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TALLINN, Estonia (AP) — A court in Russia on Thursday overturned a fine handed to a veteran human rights advocate for speaking out against the war in Ukraine and sent Oleg Orlov's case back to prosecutors, who have sought to imprison him for three years instead.
Orlov, co-chairman of the Nobel Peace Prize-winning human rights group Memorial, was convicted of publicly “discrediting” the Russian military after he posted on Facebook an article he wrote that denounced the invasion of Ukraine. He has rejected the charge as politically motivated.
The Moscow City Court's voiding of the fine did not represent a decision in his favor bur rather another step in a years-long, unrelenting crackdown on dissent in Russia that the Kremlin ratcheted up after sending troops into Ukraine in February 2022.
In October, a lower court fined Orlov 150,000 rubles (about $1,500 at the time), which is a significantly milder punishment compared to lengthy prison terms some other Russians have gotten for voicing their criticism of the war.
Orlov and his defense team appealed the sentence about two weeks later and discovered that the prosecution had appealed it, too, demanding to sentence the 71-year-old activist to three years in prison.
At the court hearing Thursday, the prosecutor, however, asked the judge to void the fine and send the case back to the prosecutors, saying that investigators failed to take into account Orlov's motive.
The Moscow City Court sided with the prosecution Thursday and sent the case back to them for revision, overturning the earlier verdict and canceling the fine.
Orlov denounced the state's appeal and said he was being prosecuted “for public criticism of the actions of the authorities.”
“In my view, the authorities are afraid. So afraid of the free will of the people that they destroyed the institution of elections, that they prohibited holding any kind of demonstrations for various bogus reasons, so much so that they imprison people over words,” independent Russian news site Mediazona quoted him as saying in the courtroom.
According to the outlet, Orlov brought a bag of personal belongings with him to court in case he was jailed immediately. He told reporters after the hearing that he doesn't plan on unpacking it as the authorities appear intent on putting him behind bars.
Also on Thursday, the trial of a hard-line nationalist who also publicly criticized the Kremlin and its conduct in Ukraine opened in another Moscow court. Unlike Orlov, who opposed the war, Igor Strelkov accused Russian President Vladimir Putin of weakness and indecision in Ukraine.
Strelkov is a retired security officer who led Moscow-backed separatists in eastern Ukraine in 2014 and was convicted of murder in the Netherlands for his role in the downing of a Malaysia Airlines passenger jet that year.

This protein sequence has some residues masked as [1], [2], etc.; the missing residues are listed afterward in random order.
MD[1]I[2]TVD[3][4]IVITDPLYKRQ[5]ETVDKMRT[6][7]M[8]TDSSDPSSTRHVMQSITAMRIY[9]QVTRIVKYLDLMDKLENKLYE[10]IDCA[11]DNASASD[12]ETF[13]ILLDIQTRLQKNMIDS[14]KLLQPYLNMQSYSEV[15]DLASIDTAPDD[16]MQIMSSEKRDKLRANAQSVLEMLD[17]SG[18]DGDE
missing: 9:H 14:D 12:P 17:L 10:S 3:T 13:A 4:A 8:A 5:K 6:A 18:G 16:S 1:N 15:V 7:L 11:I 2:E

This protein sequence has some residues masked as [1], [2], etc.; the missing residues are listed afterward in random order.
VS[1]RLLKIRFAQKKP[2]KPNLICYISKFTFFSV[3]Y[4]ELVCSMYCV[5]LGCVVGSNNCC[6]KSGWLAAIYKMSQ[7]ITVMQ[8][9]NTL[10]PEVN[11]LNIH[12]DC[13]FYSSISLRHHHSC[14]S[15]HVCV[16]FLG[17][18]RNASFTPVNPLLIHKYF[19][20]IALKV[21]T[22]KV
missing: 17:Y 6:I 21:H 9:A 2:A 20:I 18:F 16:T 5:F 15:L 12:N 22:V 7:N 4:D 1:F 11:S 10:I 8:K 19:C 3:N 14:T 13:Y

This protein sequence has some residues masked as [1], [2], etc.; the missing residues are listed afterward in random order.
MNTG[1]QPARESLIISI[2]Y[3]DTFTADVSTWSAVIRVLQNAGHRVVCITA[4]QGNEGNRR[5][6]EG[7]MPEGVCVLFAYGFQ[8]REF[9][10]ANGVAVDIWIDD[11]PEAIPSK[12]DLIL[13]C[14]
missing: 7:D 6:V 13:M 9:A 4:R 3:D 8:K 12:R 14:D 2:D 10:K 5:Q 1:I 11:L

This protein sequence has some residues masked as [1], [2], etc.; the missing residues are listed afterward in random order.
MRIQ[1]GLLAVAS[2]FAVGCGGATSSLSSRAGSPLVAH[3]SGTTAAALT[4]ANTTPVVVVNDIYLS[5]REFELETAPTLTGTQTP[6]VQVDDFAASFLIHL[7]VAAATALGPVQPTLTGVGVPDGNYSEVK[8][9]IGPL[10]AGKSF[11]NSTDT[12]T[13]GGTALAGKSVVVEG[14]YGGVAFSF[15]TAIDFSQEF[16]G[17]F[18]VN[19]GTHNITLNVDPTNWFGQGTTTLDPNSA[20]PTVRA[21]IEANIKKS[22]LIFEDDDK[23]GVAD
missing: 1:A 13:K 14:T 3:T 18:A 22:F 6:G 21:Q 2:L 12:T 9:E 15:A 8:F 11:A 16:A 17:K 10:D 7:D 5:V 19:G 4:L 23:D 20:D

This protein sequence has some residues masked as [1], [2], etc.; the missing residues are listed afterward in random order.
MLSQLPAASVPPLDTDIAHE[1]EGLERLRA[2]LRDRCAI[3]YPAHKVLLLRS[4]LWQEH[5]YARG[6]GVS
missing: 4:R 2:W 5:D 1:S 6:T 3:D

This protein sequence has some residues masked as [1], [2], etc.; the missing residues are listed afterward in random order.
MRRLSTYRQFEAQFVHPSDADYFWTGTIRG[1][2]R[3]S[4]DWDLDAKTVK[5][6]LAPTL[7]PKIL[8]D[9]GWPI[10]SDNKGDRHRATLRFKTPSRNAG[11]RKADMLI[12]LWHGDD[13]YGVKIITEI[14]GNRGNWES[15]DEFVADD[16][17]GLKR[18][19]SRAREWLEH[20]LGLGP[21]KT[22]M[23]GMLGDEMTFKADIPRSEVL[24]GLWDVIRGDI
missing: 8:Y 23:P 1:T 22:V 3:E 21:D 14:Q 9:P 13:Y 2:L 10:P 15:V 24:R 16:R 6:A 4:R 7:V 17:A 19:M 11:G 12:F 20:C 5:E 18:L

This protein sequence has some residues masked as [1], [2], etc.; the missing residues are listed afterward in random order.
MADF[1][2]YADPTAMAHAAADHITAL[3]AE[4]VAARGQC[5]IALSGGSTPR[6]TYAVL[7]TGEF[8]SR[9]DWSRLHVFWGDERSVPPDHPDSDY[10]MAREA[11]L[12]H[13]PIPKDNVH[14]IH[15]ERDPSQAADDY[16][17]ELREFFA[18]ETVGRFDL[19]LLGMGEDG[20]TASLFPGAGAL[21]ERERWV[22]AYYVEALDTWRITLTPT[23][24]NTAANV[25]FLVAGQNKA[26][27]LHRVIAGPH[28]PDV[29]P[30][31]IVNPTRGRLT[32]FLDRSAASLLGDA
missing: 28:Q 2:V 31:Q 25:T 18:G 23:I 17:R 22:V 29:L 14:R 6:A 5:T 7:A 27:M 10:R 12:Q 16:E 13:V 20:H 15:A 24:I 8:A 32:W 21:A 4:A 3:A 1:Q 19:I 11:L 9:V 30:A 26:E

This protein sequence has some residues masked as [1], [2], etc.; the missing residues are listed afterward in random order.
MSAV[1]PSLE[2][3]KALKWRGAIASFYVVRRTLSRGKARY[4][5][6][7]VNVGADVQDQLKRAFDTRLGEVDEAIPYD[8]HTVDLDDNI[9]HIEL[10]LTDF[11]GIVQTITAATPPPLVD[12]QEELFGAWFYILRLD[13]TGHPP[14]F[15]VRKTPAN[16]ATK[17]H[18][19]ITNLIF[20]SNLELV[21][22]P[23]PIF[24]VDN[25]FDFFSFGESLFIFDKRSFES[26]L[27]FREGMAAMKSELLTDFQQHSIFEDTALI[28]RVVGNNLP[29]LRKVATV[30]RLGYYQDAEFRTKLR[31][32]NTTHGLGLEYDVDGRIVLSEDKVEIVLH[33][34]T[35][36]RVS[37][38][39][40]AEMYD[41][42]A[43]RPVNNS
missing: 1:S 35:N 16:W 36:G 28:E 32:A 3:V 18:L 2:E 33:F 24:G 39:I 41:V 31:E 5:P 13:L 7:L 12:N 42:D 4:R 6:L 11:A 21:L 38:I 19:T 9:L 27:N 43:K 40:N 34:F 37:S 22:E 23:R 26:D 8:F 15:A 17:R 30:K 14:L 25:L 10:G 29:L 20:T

He has called Putin a “nonentity” and a person of “cowardly mediocrity.” He was arrested in July on extremism charges and remained in custody since then. Strelkov faces up to five years in prison, if convicted.
Strelkov's lawyer, Gadzhi Aliyev, told Russian state news agency Tass that his client "categorically disagreed with" the charges against him and refused to plead guilty Thursday. The trial is taking place behind closed doors, a usual practice when it comes to extremism charges.
From behind bars, Strelkov earlier this year announced through his allies that he has ambitions to run for president in next year. The 2024 election, which is scheduled for March 17. is widely expected to give Putin his fifth term in office. Strelkov is unlikely to get on the ballot, given the charges against him.
In the meantime, allies of imprisoned opposition leader Alexei Navalny have asked the U.N. Human Rights Committee to help them locate the politician, who hasn't been seen or heard from in nine days.
Navalny, 47, is serving a 19-year prison term on extremism charges. His allies reported Monday that the penal colony east of Moscow where he was imprisoned no longer had him on its inmate roster and did not provide any information about where the politician may have been transferred.
Navalny was due to be transferred to a “special security” penal colony, a facility with the highest security level in the Russian penitentiary system. Russian prison transfers are notorious for taking a long time, sometimes weeks, during which there’s no access to prisoners and information about their whereabouts is limited or unavailable. Navalny could be transferred to one of a number of such penal colonies across Russia.
Navalny's ally Maria Pevchikh on Thursday announced the request to the U.N. Human Rights Council.
“What is happening with Alexei is, in fact, an enforced disappearance and a flagrant violation of his fundamental rights. Answers must be given,” she said.
Follow AP’s coverage of the war in Ukraine at https://apnews.com/hub/russia-ukraine.